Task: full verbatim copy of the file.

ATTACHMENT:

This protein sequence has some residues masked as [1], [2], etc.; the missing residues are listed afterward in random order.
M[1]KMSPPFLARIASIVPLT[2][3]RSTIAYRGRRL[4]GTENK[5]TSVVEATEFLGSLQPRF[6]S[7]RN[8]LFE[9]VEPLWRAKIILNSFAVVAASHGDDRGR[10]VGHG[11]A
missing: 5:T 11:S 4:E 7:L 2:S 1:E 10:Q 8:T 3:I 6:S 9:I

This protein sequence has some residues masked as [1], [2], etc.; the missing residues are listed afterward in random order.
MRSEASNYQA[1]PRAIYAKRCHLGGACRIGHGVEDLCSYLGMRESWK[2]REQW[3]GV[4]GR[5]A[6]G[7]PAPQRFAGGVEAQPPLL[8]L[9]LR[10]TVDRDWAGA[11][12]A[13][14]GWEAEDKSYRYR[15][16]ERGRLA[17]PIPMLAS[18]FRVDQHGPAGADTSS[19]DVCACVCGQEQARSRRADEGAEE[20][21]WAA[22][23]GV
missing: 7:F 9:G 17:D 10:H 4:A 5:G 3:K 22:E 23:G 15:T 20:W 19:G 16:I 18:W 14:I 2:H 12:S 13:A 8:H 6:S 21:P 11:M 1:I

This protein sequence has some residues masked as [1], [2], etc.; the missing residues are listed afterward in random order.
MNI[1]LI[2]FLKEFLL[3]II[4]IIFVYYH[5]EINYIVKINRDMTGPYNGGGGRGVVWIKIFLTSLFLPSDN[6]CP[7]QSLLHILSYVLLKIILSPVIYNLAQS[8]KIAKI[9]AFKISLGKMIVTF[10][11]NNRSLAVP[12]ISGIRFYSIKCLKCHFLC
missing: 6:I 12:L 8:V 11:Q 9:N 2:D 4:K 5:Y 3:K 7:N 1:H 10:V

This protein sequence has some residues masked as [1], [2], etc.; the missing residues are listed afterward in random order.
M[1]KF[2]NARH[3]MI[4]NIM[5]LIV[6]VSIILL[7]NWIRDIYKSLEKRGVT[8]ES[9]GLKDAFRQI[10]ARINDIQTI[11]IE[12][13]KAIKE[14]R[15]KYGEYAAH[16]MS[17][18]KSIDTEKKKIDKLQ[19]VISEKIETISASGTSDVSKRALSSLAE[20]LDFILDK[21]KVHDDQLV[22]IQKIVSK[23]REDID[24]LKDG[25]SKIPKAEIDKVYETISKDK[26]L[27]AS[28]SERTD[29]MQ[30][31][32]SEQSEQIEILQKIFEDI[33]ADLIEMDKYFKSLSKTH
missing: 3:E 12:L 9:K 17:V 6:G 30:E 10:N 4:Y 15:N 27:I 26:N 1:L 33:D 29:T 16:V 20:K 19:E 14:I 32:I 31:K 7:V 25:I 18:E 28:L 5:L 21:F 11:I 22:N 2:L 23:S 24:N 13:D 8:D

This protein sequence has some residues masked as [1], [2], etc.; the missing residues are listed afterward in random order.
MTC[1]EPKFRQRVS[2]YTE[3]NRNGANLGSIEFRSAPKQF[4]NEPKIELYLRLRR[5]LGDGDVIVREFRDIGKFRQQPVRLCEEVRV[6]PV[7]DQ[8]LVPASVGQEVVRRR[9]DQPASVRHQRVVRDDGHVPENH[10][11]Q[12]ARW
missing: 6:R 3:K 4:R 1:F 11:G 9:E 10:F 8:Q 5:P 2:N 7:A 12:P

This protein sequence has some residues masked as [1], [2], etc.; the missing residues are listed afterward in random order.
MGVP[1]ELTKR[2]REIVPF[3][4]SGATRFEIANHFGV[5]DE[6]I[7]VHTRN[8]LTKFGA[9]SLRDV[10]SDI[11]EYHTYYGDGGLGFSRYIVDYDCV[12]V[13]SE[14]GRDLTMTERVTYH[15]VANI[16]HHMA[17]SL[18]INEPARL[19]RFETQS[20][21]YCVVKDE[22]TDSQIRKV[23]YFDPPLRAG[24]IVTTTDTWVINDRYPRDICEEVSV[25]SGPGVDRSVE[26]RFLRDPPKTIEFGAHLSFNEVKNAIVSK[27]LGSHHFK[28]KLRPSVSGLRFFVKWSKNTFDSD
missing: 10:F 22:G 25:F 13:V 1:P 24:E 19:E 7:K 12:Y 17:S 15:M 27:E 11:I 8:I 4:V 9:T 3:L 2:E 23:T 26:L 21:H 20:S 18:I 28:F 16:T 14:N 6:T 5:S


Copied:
This protein sequence has some residues masked as [1], [2], etc.; the missing residues are listed afterward in random order.
M[1]KMSPPFLARIASIVPLT[2][3]RSTIAYRGRRL[4]GTENK[5]TSVVEATEFLGSLQPRF[6]S[7]RN[8]LFE[9]VEPLWRAKIILNSFAVVAASHGDDRGR[10]VGHG[11]A
missing: 5:T 11:S 4:E 7:L 2:S 1:E 10:Q 8:T 3:I 6:S 9:I

This protein sequence has some residues masked as [1], [2], etc.; the missing residues are listed afterward in random order.
MRSEASNYQA[1]PRAIYAKRCHLGGACRIGHGVEDLCSYLGMRESWK[2]REQW[3]GV[4]GR[5]A[6]G[7]PAPQRFAGGVEAQPPLL[8]L[9]LR[10]TVDRDWAGA[11][12]A[13][14]GWEAEDKSYRYR[15][16]ERGRLA[17]PIPMLAS[18]FRVDQHGPAGADTSS[19]DVCACVCGQEQARSRRADEGAEE[20][21]WAA[22][23]GV
missing: 7:F 9:G 17:D 10:H 4:A 5:G 3:K 22:E 23:G 15:T 20:W 19:G 16:I 18:W 14:I 2:H 12:S 13:A 8:H 6:S 21:P 11:M 1:I

This protein sequence has some residues masked as [1], [2], etc.; the missing residues are listed afterward in random order.
MNI[1]LI[2]FLKEFLL[3]II[4]IIFVYYH[5]EINYIVKINRDMTGPYNGGGGRGVVWIKIFLTSLFLPSDN[6]CP[7]QSLLHILSYVLLKIILSPVIYNLAQS[8]KIAKI[9]AFKISLGKMIVTF[10][11]NNRSLAVP[12]ISGIRFYSIKCLKCHFLC
missing: 6:I 12:L 8:V 11:Q 9:N 2:D 4:K 5:Y 3:K 7:N 1:H 10:V

This protein sequence has some residues masked as [1], [2], etc.; the missing residues are listed afterward in random order.
M[1]KF[2]NARH[3]MI[4]NIM[5]LIV[6]VSIILL[7]NWIRDIYKSLEKRGVT[8]ES[9]GLKDAFRQI[10]ARINDIQTI[11]IE[12][13]KAIKE[14]R[15]KYGEYAAH[16]MS[17][18]KSIDTEKKKIDKLQ[19]VISEKIETISASGTSDVSKRALSSLAE[20]LDFILDK[21]KVHDDQLV[22]IQKIVSK[23]REDID[24]LKDG[25]SKIPKAEIDKVYETISKDK[26]L[27]AS[28]SERTD[29]MQ[30][31][32]SEQSEQIEILQKIFEDI[33]ADLIEMDKYFKSLSKTH
missing: 3:E 12:L 9:K 17:V 6:G 30:E 10:N 4:Y 15:N 27:I 26:N 1:L 33:D 29:T 16:V 20:K 19:E 14:I 32:I 31:K 7:V 25:I 18:E 28:L 5:L 21:F 11:I 22:N 2:L 23:S 24:N 13:D 8:D

This protein sequence has some residues masked as [1], [2], etc.; the missing residues are listed afterward in random order.
MTC[1]EPKFRQRVS[2]YTE[3]NRNGANLGSIEFRSAPKQF[4]NEPKIELYLRLRR[5]LGDGDVIVREFRDIGKFRQQPVRLCEEVRV[6]PV[7]DQ[8]LVPASVGQEVVRRR[9]DQPASVRHQRVVRDDGHVPENH[10][11]Q[12]ARW
missing: 6:R 3:K 4:R 1:F 11:G 9:E 10:F 8:Q 5:P 2:N 7:A 12:P

This protein sequence has some residues masked as [1], [2], etc.; the missing residues are listed afterward in random order.
MGVP[1]ELTKR[2]REIVPF[3][4]SGATRFEIANHFGV[5]DE[6]I[7]VHTRN[8]LTKFGA[9]SLRDV[10]SDI[11]EYHTYYGDGGLGFSRYIVDYDCV[12]V[13]SE[14]GRDLTMTERVTYH[15]VANI[16]HHMA[17]SL[18]INEPARL[19]RFETQS[20][21]YCVVKDE[22]TDSQIRKV[23]YFDPPLRAG[24]IVTTTDTWVINDRYPRDICEEVSV[25]SGPGVDRSVE[26]RFLRDPPKTIEFGAHLSFNEVKNAIVSK[27]LGSHHFK[28]KLRPSVSGLRFFVKWSKNTFDSD
missing: 10:F 22:G 25:F 13:V 1:P 24:E 19:E 7:K 12:Y 17:S 15:M 27:E 11:I 8:I 4:V 9:T 3:L 2:E 23:T 26:L 21:H 20:S 18:I 28:F 16:T 14:N 6:T 5:S